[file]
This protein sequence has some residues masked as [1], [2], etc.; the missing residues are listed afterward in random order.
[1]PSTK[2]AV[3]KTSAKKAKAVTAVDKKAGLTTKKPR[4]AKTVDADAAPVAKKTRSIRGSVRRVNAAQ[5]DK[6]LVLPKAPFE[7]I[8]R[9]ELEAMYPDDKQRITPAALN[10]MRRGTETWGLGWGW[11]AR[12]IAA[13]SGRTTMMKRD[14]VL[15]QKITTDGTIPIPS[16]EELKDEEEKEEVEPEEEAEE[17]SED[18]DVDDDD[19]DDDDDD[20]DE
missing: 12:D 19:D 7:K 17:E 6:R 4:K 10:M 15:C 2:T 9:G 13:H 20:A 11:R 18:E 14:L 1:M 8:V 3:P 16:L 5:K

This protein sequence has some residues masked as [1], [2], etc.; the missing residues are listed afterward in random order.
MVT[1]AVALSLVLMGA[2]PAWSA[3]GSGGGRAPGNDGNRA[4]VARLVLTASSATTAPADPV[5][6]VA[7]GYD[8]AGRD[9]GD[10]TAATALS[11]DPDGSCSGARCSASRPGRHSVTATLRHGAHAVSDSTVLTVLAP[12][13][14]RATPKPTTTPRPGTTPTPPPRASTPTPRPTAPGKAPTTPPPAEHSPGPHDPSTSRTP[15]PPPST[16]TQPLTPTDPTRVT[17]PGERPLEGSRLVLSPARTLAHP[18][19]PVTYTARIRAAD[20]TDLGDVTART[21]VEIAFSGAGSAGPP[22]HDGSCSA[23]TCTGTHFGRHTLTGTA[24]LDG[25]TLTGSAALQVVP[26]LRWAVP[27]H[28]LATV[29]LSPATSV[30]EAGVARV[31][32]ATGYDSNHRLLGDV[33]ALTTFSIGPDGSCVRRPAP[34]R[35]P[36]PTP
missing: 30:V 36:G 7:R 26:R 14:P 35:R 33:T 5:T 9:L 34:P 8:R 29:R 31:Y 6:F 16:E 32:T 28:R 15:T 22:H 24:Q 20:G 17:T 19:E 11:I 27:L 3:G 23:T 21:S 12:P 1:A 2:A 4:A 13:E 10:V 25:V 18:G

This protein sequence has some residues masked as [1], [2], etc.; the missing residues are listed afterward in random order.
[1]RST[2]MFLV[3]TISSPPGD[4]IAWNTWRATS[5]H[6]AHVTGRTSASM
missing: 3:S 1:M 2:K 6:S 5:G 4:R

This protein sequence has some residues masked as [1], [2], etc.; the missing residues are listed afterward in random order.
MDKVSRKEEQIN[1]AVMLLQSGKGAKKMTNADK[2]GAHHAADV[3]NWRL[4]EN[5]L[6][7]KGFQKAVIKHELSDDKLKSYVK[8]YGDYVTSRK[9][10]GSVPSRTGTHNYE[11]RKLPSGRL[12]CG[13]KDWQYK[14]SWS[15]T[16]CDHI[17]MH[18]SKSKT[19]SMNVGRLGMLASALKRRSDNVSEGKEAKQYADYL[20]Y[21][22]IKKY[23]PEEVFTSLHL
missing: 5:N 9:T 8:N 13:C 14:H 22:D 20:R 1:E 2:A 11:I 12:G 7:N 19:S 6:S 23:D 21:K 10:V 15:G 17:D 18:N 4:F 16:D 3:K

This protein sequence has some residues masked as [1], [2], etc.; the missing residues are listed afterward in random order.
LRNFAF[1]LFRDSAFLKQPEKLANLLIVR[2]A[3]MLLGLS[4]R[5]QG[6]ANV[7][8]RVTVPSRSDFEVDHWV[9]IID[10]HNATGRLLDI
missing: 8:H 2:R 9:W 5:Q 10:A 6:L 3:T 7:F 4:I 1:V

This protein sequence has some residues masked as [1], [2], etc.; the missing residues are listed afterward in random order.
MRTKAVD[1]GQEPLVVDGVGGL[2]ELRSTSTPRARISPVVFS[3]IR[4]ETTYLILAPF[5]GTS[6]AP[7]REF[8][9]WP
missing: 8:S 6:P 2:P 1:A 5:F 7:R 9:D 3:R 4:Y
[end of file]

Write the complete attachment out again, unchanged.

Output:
This protein sequence has some residues masked as [1], [2], etc.; the missing residues are listed afterward in random order.
[1]PSTK[2]AV[3]KTSAKKAKAVTAVDKKAGLTTKKPR[4]AKTVDADAAPVAKKTRSIRGSVRRVNAAQ[5]DK[6]LVLPKAPFE[7]I[8]R[9]ELEAMYPDDKQRITPAALN[10]MRRGTETWGLGWGW[11]AR[12]IAA[13]SGRTTMMKRD[14]VL[15]QKITTDGTIPIPS[16]EELKDEEEKEEVEPEEEAEE[17]SED[18]DVDDDD[19]DDDDDD[20]DE
missing: 12:D 19:D 7:K 17:E 6:R 4:K 10:M 15:C 2:T 9:G 13:H 20:A 11:R 18:E 14:L 1:M 8:V 3:P 16:L 5:K

This protein sequence has some residues masked as [1], [2], etc.; the missing residues are listed afterward in random order.
MVT[1]AVALSLVLMGA[2]PAWSA[3]GSGGGRAPGNDGNRA[4]VARLVLTASSATTAPADPV[5][6]VA[7]GYD[8]AGRD[9]GD[10]TAATALS[11]DPDGSCSGARCSASRPGRHSVTATLRHGAHAVSDSTVLTVLAP[12][13][14]RATPKPTTTPRPGTTPTPPPRASTPTPRPTAPGKAPTTPPPAEHSPGPHDPSTSRTP[15]PPPST[16]TQPLTPTDPTRVT[17]PGERPLEGSRLVLSPARTLAHP[18][19]PVTYTARIRAAD[20]TDLGDVTART[21]VEIAFSGAGSAGPP[22]HDGSCSA[23]TCTGTHFGRHTLTGTA[24]LDG[25]TLTGSAALQVVP[26]LRWAVP[27]H[28]LATV[29]LSPATSV[30]EAGVARV[31][32]ATGYDSNHRLLGDV[33]ALTTFSIGPDGSCVRRPAP[34]R[35]P[36]PTP
missing: 30:V 36:G 7:R 26:R 14:P 35:R 33:T 5:T 9:L 34:P 8:R 29:R 31:Y 6:F 16:E 32:T 28:R 15:T 22:H 24:Q 20:G 17:T 19:E 11:I 27:L 3:G 23:T 21:S 12:P 1:A 2:A 4:A 13:E 10:V 25:V 18:G

This protein sequence has some residues masked as [1], [2], etc.; the missing residues are listed afterward in random order.
[1]RST[2]MFLV[3]TISSPPGD[4]IAWNTWRATS[5]H[6]AHVTGRTSASM
missing: 3:S 1:M 2:K 6:S 5:G 4:R

This protein sequence has some residues masked as [1], [2], etc.; the missing residues are listed afterward in random order.
MDKVSRKEEQIN[1]AVMLLQSGKGAKKMTNADK[2]GAHHAADV[3]NWRL[4]EN[5]L[6][7]KGFQKAVIKHELSDDKLKSYVK[8]YGDYVTSRK[9][10]GSVPSRTGTHNYE[11]RKLPSGRL[12]CG[13]KDWQYK[14]SWS[15]T[16]CDHI[17]MH[18]SKSKT[19]SMNVGRLGMLASALKRRSDNVSEGKEAKQYADYL[20]Y[21][22]IKKY[23]PEEVFTSLHL
missing: 5:N 9:T 8:N 13:C 14:H 22:D 20:R 1:E 2:A 11:I 12:G 7:N 19:S 6:S 23:D 21:K 10:V 15:G 17:D 18:N 4:F 16:D 3:K

This protein sequence has some residues masked as [1], [2], etc.; the missing residues are listed afterward in random order.
LRNFAF[1]LFRDSAFLKQPEKLANLLIVR[2]A[3]MLLGLS[4]R[5]QG[6]ANV[7][8]RVTVPSRSDFEVDHWV[9]IID[10]HNATGRLLDI
missing: 8:H 2:R 9:W 5:Q 10:A 6:L 3:T 7:F 4:I 1:V

This protein sequence has some residues masked as [1], [2], etc.; the missing residues are listed afterward in random order.
MRTKAVD[1]GQEPLVVDGVGGL[2]ELRSTSTPRARISPVVFS[3]IR[4]ETTYLILAPF[5]GTS[6]AP[7]REF[8][9]WP
missing: 8:S 6:P 2:P 1:A 5:F 7:R 9:D 3:R 4:Y